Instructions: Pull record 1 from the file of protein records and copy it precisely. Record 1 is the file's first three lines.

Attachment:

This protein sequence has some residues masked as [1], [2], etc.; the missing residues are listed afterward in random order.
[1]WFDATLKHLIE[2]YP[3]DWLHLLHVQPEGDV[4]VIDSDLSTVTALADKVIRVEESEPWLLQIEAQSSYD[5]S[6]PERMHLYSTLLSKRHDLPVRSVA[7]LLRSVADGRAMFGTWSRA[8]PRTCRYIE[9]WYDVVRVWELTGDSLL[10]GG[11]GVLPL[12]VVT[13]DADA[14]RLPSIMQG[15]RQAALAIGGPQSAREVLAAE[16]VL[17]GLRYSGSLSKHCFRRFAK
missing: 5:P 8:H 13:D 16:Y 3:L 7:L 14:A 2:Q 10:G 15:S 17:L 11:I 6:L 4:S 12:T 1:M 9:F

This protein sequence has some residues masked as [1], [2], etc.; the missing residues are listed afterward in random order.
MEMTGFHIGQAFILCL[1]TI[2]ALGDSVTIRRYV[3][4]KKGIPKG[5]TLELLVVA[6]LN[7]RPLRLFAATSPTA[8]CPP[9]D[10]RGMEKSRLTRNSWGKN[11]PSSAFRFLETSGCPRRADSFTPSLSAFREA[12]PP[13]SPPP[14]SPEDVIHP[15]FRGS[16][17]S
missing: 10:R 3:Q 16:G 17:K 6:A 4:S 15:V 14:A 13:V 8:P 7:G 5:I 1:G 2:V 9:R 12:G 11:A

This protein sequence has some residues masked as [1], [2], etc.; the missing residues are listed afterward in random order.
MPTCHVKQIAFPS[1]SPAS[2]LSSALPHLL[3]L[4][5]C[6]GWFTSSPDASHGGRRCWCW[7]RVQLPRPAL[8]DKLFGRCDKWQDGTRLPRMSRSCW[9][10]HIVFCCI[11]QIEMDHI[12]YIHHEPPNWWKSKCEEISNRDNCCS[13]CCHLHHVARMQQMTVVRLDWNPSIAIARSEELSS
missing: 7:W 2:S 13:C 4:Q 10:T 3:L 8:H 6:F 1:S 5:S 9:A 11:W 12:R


This protein sequence has some residues masked as [1], [2], etc.; the missing residues are listed afterward in random order.
[1]WFDATLKHLIE[2]YP[3]DWLHLLHVQPEGDV[4]VIDSDLSTVTALADKVIRVEESEPWLLQIEAQSSYD[5]S[6]PERMHLYSTLLSKRHDLPVRSVA[7]LLRSVADGRAMFGTWSRA[8]PRTCRYIE[9]WYDVVRVWELTGDSLL[10]GG[11]GVLPL[12]VVT[13]DADA[14]RLPSIMQG[15]RQAALAIGGPQSAREVLAAE[16]VL[17]GLRYSGSLSKHCFRRFAK
missing: 5:P 8:H 13:D 16:Y 3:L 7:L 14:A 2:Q 10:G 15:S 17:L 11:I 6:L 4:S 12:T 1:M 9:F